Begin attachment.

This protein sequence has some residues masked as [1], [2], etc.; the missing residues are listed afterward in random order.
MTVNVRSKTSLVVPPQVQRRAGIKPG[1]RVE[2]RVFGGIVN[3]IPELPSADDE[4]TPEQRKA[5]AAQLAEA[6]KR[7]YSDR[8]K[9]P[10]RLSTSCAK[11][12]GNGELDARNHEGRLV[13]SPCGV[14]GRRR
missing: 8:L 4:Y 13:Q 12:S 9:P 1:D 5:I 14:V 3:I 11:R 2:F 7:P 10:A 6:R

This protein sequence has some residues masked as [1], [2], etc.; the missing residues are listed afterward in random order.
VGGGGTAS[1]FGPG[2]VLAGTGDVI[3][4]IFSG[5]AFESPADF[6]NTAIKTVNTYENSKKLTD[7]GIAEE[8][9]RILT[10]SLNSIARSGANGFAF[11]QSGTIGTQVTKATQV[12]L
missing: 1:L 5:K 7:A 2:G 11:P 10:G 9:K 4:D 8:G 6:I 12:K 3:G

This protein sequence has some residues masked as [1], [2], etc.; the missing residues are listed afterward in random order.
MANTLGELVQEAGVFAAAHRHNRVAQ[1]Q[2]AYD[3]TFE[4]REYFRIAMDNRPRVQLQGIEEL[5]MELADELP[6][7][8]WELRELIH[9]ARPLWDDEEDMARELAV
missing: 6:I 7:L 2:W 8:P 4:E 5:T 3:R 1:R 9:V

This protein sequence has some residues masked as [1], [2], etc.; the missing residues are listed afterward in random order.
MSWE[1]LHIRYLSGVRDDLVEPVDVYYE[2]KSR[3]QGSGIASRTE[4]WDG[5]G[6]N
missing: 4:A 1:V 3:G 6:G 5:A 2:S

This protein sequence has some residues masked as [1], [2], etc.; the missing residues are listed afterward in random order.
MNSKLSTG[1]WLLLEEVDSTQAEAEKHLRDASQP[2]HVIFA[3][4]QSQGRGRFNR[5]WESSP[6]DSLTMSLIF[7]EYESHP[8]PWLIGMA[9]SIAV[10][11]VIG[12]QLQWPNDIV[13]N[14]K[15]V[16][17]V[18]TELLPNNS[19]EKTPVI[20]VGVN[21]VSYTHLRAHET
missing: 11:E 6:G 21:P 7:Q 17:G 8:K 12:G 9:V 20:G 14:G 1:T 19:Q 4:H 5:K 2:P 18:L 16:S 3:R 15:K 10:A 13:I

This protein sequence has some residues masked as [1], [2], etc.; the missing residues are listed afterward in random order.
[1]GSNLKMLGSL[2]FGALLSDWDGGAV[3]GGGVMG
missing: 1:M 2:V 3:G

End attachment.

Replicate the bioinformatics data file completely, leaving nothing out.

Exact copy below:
This protein sequence has some residues masked as [1], [2], etc.; the missing residues are listed afterward in random order.
MTVNVRSKTSLVVPPQVQRRAGIKPG[1]RVE[2]RVFGGIVN[3]IPELPSADDE[4]TPEQRKA[5]AAQLAEA[6]KR[7]YSDR[8]K[9]P[10]RLSTSCAK[11][12]GNGELDARNHEGRLV[13]SPCGV[14]GRRR
missing: 8:L 4:Y 13:Q 12:S 9:P 1:D 5:I 14:V 3:I 11:R 2:F 7:P 10:A 6:R

This protein sequence has some residues masked as [1], [2], etc.; the missing residues are listed afterward in random order.
VGGGGTAS[1]FGPG[2]VLAGTGDVI[3][4]IFSG[5]AFESPADF[6]NTAIKTVNTYENSKKLTD[7]GIAEE[8][9]RILT[10]SLNSIARSGANGFAF[11]QSGTIGTQVTKATQV[12]L
missing: 1:L 5:K 7:A 2:G 11:P 10:G 9:K 4:D 8:G 6:I 12:K 3:G

This protein sequence has some residues masked as [1], [2], etc.; the missing residues are listed afterward in random order.
MANTLGELVQEAGVFAAAHRHNRVAQ[1]Q[2]AYD[3]TFE[4]REYFRIAMDNRPRVQLQGIEEL[5]MELADELP[6][7][8]WELRELIH[9]ARPLWDDEEDMARELAV
missing: 6:I 7:L 2:W 8:P 4:E 5:T 3:R 1:R 9:V

This protein sequence has some residues masked as [1], [2], etc.; the missing residues are listed afterward in random order.
MSWE[1]LHIRYLSGVRDDLVEPVDVYYE[2]KSR[3]QGSGIASRTE[4]WDG[5]G[6]N
missing: 4:A 1:V 3:G 6:G 5:A 2:S

This protein sequence has some residues masked as [1], [2], etc.; the missing residues are listed afterward in random order.
MNSKLSTG[1]WLLLEEVDSTQAEAEKHLRDASQP[2]HVIFA[3][4]QSQGRGRFNR[5]WESSP[6]DSLTMSLIF[7]EYESHP[8]PWLIGMA[9]SIAV[10][11]VIG[12]QLQWPNDIV[13]N[14]K[15]V[16][17]V[18]TELLPNNS[19]EKTPVI[20]VGVN[21]VSYTHLRAHET
missing: 11:E 6:G 21:P 7:Q 17:G 8:K 12:G 9:V 20:G 14:G 1:T 19:Q 4:H 5:K 2:P 18:L 16:S 3:R 15:K 10:A 13:I

This protein sequence has some residues masked as [1], [2], etc.; the missing residues are listed afterward in random order.
[1]GSNLKMLGSL[2]FGALLSDWDGGAV[3]GGGVMG
missing: 1:M 2:V 3:G